In addition, use radial fill to objects like tires. Sometimes automatic digitization does not produce the appropriate radial fill.
This effect makes it possible to curve a tatami slightly. According to the manual "Florentine Effect contours fill stitches along a digitized guideline. Stitches follow the line but maintain uniform density and needle penetration patterns".
- To obtain it, you must select an object, then check
Florentine effectin this
Effectstab. Hatch sets a default curvature.
- We can modify this curvature by editing the object. So select the object and click on a
Reshapebutton (top left next to the selection arrow or in
- An inconspicuous curve that indicates curvature will be visible. In our case, there are three control points, left, right and one under the entry exit symbols (to select it, we had to move the entry/exit).
By playing with these three points, the curvature can be modified. You can add control points to this line, but we did not.
There are other ways to fill an object with curvature, including "radial fill" (above), "elastic embossed fill" (below), "contour fill" and "ripple fill". The last two are not tatami and are found in the "Fill" tab of the "Object Properties" panel. The Official Manual describes these various options well.
Allows you to give an aspect of concavity or convexity to an object. It works especially well with patterned fill (so not tatami).
Elastic embossed fills
This last option allows you to create textured fills that follow an outline. You can choose from several patterns, adjust their size, spacing, etc.
Satin type objects
Hatch 2 includes the usual satin stitch settings. We will introduce the most important ones (density, underlays, etc.) with an example. Let us first recall that the "Object Properties" panel must be displayed, for example with
Design Settings -> Object Properties .... Next, select one (or more) embroidery object(s), then change the settings in this panel.
The "Herb" Emoji example that we are going to modify has already been introduced in the section example of semi-automatic digitization and adaptation of the drawing of the grass emoji in the article Hatch Embroidery 3 - auto-digitizing. Here is just the link for the EMB design file
The "Fill" tab
In the first
Fill tab, you can adjust the density, measured as distance between the tips (e.g. density = every two lines). By default, Hatch adopts an auto fabric setting defined in
Design Settings -> Auto Fabricif it was set.
For "wool" (wool) we get 0.37, about 5.4 lines / mm which is quite dense.
The auto-split box is checked and it will split a satin if it gets too wide. We advise you to always leave this check mark.
Special effects for satin
Effects tab allows the following settings, which we won't explain too much for the moment, since they are settings for intermediate users:
Hand stitch effect
- Works like the hand stitch effect for tatami, i.e. creates random mass, random (small) angles and random length.
- Allows to set an irregular border
Radial curve fill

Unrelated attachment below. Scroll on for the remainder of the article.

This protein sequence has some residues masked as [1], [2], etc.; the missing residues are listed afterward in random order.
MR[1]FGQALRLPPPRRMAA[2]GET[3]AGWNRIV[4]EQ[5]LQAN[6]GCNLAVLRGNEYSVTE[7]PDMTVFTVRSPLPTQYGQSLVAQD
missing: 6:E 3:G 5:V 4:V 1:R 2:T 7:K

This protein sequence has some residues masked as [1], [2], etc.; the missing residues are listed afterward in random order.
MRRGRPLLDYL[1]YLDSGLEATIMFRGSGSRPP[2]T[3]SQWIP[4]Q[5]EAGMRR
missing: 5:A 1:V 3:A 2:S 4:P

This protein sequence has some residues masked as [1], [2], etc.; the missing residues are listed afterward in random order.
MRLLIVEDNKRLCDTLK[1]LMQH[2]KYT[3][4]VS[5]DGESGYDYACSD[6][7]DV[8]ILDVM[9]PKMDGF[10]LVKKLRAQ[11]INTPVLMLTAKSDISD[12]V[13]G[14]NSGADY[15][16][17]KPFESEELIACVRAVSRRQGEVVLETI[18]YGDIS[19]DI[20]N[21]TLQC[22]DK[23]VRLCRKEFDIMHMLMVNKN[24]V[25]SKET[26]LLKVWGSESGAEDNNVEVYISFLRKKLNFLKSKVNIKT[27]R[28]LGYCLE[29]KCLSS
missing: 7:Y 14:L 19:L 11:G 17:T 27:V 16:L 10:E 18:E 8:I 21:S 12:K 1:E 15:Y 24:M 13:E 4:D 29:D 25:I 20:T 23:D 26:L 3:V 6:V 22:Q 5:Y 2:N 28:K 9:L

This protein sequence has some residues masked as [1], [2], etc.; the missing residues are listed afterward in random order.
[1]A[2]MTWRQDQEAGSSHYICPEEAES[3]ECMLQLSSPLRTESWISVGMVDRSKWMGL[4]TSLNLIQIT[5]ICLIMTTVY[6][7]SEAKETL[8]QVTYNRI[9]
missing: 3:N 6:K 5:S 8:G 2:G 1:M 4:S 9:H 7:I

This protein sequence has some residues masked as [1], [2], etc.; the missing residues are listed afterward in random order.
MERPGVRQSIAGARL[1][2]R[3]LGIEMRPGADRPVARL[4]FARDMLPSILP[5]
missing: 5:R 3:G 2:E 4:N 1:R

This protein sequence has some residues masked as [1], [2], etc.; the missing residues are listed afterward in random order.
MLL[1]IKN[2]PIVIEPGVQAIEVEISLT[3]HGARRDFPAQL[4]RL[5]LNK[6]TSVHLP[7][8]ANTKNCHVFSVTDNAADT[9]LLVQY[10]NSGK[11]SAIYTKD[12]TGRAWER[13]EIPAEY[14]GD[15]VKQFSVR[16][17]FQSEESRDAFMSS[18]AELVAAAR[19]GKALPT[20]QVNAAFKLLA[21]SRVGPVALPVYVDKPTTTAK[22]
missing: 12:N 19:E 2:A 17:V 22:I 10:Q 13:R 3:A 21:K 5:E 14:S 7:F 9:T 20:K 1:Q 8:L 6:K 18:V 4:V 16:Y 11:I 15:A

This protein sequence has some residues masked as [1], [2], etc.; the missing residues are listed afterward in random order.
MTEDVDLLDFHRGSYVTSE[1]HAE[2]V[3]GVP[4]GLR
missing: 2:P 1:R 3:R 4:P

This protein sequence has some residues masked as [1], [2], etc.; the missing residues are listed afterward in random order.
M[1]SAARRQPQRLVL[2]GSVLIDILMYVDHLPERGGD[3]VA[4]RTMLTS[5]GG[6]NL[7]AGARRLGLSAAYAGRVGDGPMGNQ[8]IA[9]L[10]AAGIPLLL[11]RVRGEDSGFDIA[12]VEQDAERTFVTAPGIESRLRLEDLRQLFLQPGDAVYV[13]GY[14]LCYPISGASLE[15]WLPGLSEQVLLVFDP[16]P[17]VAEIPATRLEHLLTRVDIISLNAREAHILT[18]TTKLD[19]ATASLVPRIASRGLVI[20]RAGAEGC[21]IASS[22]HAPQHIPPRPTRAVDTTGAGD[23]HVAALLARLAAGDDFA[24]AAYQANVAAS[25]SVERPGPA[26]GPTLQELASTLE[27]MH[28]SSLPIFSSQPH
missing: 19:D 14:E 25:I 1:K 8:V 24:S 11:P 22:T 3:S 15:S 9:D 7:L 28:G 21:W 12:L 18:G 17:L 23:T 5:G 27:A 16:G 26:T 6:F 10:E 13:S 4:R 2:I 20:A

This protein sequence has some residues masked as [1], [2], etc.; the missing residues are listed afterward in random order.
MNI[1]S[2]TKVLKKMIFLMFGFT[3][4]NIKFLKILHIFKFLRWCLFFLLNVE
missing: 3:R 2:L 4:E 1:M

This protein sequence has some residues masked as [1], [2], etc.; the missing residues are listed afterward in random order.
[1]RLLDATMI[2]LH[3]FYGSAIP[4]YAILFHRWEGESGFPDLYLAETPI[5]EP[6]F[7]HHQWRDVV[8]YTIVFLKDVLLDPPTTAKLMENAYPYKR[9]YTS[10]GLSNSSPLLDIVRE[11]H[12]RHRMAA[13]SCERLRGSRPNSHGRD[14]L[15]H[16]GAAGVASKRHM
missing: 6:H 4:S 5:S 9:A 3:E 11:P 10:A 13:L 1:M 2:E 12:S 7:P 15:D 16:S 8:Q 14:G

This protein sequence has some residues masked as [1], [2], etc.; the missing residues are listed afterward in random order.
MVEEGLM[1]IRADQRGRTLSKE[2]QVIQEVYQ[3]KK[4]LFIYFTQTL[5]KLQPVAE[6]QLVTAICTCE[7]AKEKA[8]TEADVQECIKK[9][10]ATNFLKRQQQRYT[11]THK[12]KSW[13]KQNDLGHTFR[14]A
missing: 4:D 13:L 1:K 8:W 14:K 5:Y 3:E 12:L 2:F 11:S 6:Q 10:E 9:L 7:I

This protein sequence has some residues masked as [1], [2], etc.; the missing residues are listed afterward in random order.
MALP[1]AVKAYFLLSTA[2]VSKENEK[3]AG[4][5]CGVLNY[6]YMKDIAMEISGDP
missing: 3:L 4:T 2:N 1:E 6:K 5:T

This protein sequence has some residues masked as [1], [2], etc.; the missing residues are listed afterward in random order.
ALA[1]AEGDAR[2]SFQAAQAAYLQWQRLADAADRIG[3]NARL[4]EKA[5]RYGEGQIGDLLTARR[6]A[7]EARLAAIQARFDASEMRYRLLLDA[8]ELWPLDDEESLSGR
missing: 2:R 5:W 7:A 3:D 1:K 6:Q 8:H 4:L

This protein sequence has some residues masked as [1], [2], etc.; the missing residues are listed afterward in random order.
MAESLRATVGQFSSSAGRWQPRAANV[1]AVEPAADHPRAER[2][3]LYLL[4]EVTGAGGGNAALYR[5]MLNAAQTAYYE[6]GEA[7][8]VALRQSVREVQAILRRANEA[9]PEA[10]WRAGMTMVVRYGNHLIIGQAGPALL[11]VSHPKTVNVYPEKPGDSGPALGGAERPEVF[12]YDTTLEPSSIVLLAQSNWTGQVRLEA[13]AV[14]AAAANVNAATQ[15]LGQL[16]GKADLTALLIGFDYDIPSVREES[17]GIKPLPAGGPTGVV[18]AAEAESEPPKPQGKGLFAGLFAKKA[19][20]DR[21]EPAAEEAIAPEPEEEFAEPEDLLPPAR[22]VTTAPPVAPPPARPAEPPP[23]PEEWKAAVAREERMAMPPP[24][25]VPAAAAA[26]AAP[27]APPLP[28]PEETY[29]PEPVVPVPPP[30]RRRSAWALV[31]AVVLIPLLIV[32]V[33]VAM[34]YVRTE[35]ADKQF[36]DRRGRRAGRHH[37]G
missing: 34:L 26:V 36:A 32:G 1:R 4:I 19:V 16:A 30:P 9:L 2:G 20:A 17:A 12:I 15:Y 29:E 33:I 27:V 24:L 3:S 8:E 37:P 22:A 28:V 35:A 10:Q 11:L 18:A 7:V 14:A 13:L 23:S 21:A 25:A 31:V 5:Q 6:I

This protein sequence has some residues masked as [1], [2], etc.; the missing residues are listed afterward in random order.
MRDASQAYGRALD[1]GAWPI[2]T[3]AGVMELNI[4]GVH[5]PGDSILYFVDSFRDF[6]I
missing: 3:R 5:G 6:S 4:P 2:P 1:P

- Allows to fill an object by a radial satin around a hole of variable width.
- Alternatively, we can define a slightly curved design (called "Florentine effect" which we have already seen for the tatami). The effect is quite nice.
Elastic embossed fill
- Allows you to fill a satin with various patterns
- You can then adjust various parameters (size, repetition, etc.)
Stitching tab for satin
Some parameters of this 3rd tab are important for a good result. Hatch prefills them based on your fabric choice, if you did set it in Customize Design -> Auto Fabric.
Hatch 2 allows defining two underlays. As a general rule, at least one is needed. You can avoid underlays if you stitch over another fill or if you work with wt 12 threads.
For the choice of "wool" fabric, Hatch decides to make a double-zizag underlay for the stems of the leave. It will raise them well. We could have added a center line underlay and we did....
On the other hand, the embroidered "light reflections" on the embroidered tatami leaves are embroidered with a simple central line, a good choice which will stabilize the fabric without adding heaviness to it. It should be ensured that these last satins do not go in the same direction as the tatami, so it is necessary to change the angle of the tatami if necessary or find another solution.
Hatch 2 set a fixed value of 0.2mm for the wool fabric. Maybe not enough. Finally, we left this choice.
The connectors work the same way as those of the tatami. We can decide under which conditions we should not tie a knot before a jump We leave the faults, i.e. Hatch will program a lock if the distance between two objects is greater than 2mm. Too many knots will stiffen and distort the embroidery.
Defines in which conditions the thread must be cut. We leave them the defects. i.e. the thread is cut if the distance between two objects is greater than 2mm. Too many knots plus a cut will stiffen and distort the embroidery. So it is often better to cut threads with small scissors.
Maximum stitchdefines the maximum stitch length (corresponds to the machine limit). Beyond that, the machine will slow down and make a "slow" jump.
Jump lengthdefines the maximum length of a "normal" satin stitch
Objects of the outline type
We introduce the most important parameters to fill an object of type outline which can also be called "line". A line fills most often with a repeated straight stitch (e.g. a triple run) or with a satin stitch.
We will show some setting possibilities using the Noto (Android 8) "hourglass not done" emoji. We explain how it was digitized in the article Hatch Embroidery 3 - auto-digitizing.
- hourglass-not-done-noto.ori.clipart.svg (Original drawing not used)
- hourglass-not-done-noto.clipart.svg (drawing without gradients, no transparencies, etc.)
- hourglass-not-done-noto.clipart.png (file at import as Artwork)
- hourglass-not-done-noto-hatch.EMB (file design)
- hourglass-not-done-noto-hatch.PES (machine file in PES format)
- hourglass-not-done-noto-hatch.PNG (simulation)